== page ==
An operative of the Department of State Services (DSS), Williams Obiora has told a Federal High Court in Abuja how armed soldiers resisted the attempt by officers and men of the DSS to carry out a search on the house of a former National Security Adviser (NSA) Col Sambo Dasuki in 2015 for alleged unlawful arm possessions.
Obiora told Justice Ahmed Mohammed that the soldiers stood their ground, preventing DSS operatives from accessing Dasuki’s house because they were officially guarding the house in Asokoro, Abuja.
The operative who testified in the trial of the former NSA in the charges of unlawful possession of arms disclosed that it took the intervention of army headquarters before the soldiers laid down their arms for DSS to enter Dasuki’s house.
In his evidence, Obiora told the judge that he was part of the team ordered by the Director General of DSS in 2015 to carry out the search on Dasuki’s house based on intelligence report that weapons injurious to national security were in his house.
He testified that the team led by one Ali Burara, armed with a search warrant arrived at Dasuki’s house in Asokoro and met a retinue of armed soldiers, who prevented them from conducting the search.
The witness told the court that after about three hours, a military truck arrived the house and moved the soldiers out of the house to pave way for the search during which weapons were found and recorded on the search warrant.
Meanwhile the court has ruled that the weapons allegedly found in the house of former NSA, be displayed in the open court by the Department of State Service (DSS).
The court also ruled that the weapons comprising various guns be tendered as exhibit by the DSS in the trial of ex-NSA in the charges of unlawful possession of firearms and money laundering brought against Dasuki by the federal government.
Delivering a ruling in an objection against the public display of the weapons in the open court by Dasuki, Justice Ahmed Mohammed held that it is in the interest of justice and fair play to both the prosecution and the defense that the alleged weapons be demonstrated in the court.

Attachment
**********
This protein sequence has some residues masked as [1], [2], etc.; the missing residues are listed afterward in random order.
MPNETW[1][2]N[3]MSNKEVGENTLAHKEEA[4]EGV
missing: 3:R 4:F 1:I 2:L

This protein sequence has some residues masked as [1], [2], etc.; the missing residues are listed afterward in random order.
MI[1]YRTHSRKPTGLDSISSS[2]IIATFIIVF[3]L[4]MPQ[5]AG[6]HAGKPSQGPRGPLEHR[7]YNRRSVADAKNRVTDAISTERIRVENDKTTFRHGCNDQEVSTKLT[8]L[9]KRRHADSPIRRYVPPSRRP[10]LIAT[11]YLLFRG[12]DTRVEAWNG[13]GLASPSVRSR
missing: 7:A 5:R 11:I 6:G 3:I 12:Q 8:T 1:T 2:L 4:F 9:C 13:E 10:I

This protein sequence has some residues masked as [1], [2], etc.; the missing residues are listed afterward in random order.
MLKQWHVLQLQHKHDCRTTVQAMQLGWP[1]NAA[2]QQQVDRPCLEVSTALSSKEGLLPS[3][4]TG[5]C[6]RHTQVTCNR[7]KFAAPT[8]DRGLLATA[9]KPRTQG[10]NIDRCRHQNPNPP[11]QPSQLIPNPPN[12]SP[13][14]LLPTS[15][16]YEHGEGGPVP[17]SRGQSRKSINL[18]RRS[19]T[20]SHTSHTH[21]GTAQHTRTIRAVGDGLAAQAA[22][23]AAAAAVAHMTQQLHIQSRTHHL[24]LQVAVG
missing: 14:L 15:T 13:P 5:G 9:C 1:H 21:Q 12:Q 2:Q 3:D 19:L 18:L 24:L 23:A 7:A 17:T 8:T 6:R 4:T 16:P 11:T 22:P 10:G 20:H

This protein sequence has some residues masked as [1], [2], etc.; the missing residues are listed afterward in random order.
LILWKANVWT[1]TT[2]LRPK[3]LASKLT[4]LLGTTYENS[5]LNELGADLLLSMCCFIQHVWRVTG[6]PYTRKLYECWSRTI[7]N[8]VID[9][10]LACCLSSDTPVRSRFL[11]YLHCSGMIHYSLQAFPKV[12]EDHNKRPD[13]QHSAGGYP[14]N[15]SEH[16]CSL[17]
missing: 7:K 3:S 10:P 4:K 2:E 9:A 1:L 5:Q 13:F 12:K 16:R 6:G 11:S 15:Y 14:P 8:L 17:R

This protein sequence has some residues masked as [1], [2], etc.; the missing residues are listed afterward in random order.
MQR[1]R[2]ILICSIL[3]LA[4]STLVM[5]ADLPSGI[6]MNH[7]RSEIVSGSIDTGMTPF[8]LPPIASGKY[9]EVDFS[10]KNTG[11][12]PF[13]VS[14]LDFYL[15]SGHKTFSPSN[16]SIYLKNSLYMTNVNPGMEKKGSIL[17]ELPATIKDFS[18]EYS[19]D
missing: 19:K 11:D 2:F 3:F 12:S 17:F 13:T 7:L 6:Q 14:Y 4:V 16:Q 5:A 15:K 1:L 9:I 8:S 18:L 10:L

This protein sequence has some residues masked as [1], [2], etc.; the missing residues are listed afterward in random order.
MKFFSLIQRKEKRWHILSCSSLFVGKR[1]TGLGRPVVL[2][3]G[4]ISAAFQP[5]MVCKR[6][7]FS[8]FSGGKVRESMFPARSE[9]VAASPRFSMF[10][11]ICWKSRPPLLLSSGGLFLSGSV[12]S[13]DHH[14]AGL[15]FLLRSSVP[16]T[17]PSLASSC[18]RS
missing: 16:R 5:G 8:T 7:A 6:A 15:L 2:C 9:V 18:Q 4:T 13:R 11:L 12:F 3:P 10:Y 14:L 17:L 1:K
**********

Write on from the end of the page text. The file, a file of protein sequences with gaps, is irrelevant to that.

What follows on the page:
Justice Mohammed said that Dasuki as a defendant in the trial will not be prejudiced if the alleged weapons were displayed and tendered as exhibit by those who investigated the allegations against him.
Besides, Justice Mohammed said the weapons were listed in the proof of evidence already made available to the ex-NSA by government which put him on trial.
A prosecution witness, Williams Obiara, an operative of DSS, who testified behind a veil, was requested by the prosecution counsel, Oladipupo Okpeseyi SAN, to identify and display in the open court the weapons allegedly found in Dasuki’s house in 2015, four days after the change of government.
However, Dasuki’s counsel, Adeola Adedipe, objected to the move on the grounds that the trial is been conducted in semi- secrecy in compliance with the decision of the court made on June 2015.
The objection was founded on section 190 of the Evidence Act, section 232 of the Administration of Criminal Justice Act, (ACJA), 2015 as well as section 36 of the 1999 constitution, adding that, since the witness was testifying behind a veil, it is normal and appropriate that the weapons be displayed in the chamber of the judge.
However, government’s counsel urged the court to dismiss the objection on the grounds that it was only official record of the state that cannot be displayed in the open court and not items recovered in the house of a suspect during investigation.
Justice Mohammed agreed with the prosecution and ordered that the weapons be brought to court for display on May 22 and 24, 2018, when the trial is expected to resume.
Meanwhile, the matter has been adjourned till May 22 and 24, for the display of the said weapons and continuation of trial.